Mihai Donțu mihai.dontu at
Mon Oct 8 15:01:11 PDT 2007

On Monday 08 October 2007, Jung-uk Kim wrote:
> Yes, you are correct.  A short version is "don't do that".  A long 
> version goes like this.  %fs and %gs are not preserved while context 
> switching on amd64.

But this makes emulation software such as Wine a lost hope, doesn't it?
Because Windows apps access the Thread Information Block (TIB) via %gs
(%fs on ia32).

Anyway, my so called "small" program is actually a Win64 emulator and
I need the segment selector to "stay put" across syscalls. It works
like a charm on single threaded apps, but as soon as I spawn a thread,
all hell breaks loose :)

I've managed to come up with something that *kind of* works. It goes
like this:

void my_handler( int s )
    if ( s == SIGSEGV ) {
        if ( get_gs() == 0 ) {
        } else {
            signal( SIGSEGV, SIG_DFL );

int my_init( void )
    /* alloc TIB memory and initialize */

    amd64_set_gsbase( lpTIB );
    signal( SIGSEGV, my_handler );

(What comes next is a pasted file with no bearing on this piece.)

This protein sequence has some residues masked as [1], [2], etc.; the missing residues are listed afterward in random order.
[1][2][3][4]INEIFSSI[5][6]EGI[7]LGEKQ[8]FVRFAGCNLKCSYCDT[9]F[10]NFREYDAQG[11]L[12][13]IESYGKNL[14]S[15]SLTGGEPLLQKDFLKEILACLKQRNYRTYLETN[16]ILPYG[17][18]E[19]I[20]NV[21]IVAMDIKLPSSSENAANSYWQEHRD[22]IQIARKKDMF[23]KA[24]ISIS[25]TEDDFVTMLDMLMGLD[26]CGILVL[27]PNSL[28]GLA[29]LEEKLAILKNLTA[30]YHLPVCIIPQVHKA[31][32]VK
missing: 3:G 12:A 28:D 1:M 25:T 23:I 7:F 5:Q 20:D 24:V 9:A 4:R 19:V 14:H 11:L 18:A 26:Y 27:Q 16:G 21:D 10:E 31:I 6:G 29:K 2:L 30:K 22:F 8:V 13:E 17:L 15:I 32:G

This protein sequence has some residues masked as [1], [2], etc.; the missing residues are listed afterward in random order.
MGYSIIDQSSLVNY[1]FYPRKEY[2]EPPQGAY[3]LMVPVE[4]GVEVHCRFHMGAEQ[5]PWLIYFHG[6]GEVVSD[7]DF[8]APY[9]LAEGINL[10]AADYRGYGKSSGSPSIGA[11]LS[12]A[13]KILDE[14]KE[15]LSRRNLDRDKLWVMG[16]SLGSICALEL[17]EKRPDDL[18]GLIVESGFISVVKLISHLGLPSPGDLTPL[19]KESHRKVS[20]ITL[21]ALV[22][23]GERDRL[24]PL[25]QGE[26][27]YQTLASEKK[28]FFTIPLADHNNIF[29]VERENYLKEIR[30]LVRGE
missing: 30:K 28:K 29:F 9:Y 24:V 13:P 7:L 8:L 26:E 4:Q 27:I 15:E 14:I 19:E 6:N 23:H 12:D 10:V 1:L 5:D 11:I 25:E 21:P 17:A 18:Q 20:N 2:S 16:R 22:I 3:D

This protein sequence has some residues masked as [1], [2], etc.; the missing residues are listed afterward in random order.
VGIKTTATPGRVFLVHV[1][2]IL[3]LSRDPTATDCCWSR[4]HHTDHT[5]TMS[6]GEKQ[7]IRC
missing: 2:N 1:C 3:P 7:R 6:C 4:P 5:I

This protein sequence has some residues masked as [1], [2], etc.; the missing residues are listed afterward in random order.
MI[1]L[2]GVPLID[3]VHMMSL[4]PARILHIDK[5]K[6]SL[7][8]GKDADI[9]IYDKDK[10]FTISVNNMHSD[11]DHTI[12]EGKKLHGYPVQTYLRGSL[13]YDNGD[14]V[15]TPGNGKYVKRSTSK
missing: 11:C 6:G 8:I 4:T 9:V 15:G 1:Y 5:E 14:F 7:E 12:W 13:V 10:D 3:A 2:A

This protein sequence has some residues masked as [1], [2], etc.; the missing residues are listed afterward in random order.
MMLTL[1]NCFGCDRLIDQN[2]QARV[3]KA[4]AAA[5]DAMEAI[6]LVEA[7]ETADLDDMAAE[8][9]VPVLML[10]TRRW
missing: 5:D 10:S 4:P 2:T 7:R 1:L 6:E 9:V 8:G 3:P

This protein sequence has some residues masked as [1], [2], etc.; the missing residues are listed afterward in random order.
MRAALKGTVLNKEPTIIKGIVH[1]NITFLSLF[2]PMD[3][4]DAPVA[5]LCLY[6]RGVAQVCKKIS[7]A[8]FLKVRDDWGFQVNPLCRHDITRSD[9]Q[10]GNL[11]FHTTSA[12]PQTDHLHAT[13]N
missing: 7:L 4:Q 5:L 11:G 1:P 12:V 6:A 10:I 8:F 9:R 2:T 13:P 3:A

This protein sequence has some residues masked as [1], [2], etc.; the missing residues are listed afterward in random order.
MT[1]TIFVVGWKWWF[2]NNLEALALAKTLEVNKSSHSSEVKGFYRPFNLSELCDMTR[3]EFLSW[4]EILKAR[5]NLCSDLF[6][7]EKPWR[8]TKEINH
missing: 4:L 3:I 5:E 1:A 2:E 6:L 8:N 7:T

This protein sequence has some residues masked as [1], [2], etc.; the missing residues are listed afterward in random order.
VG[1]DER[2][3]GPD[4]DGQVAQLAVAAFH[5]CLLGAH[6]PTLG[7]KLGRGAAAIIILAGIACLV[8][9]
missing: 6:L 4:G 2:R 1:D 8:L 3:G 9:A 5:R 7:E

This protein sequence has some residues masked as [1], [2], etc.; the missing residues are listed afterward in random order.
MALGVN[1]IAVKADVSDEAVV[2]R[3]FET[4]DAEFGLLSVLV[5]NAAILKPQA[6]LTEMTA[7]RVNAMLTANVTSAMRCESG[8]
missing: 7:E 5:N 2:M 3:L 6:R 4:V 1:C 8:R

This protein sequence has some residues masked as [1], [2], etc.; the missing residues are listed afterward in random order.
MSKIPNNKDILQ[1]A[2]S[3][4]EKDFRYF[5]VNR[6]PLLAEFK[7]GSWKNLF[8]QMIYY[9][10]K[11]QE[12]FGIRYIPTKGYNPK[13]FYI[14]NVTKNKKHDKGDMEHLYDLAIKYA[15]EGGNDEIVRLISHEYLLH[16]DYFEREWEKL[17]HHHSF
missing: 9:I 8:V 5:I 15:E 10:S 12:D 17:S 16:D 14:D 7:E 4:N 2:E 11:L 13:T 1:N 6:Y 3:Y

return 0;

but after a series of dlopen()-s, my_handler() is called without %gs
being zero and without a valid fault (the handler does not get recalled
after signal( SIGSEGV, SIG_DFL ). I'm still working on this aspect ...

> In fact, you should not use amd64_set_gsbase() 
> directly.  If you *really* have to mess up with base addresses, you 
> have to use sysarch(2) syscall, i.e., sysarch(AMD64_SET_GSBASE, 
> args).

I found this: /usr/src/lib/libc/amd64/sys/amd64_set_gsbase.c:32
amd64_set_gsbase(void *addr)
        return (sysarch(AMD64_SET_GSBASE, &addr));

and this (man 2 sysarch()): "The sysarch() system call should never be
called directly by user programs.  Instead, they should access its
functions using the architecture-dependent library."

Who am I suppose to believe? :)

> However, it only changes the base address via MSR, i.e., %gs  
> itself has no meaning.

Maybe, but the selector loaded in %gs *does* have meaning.

Anyway, the thing is I _have_ to make this work. I'll keep you posted ;)

Mihai Donțu

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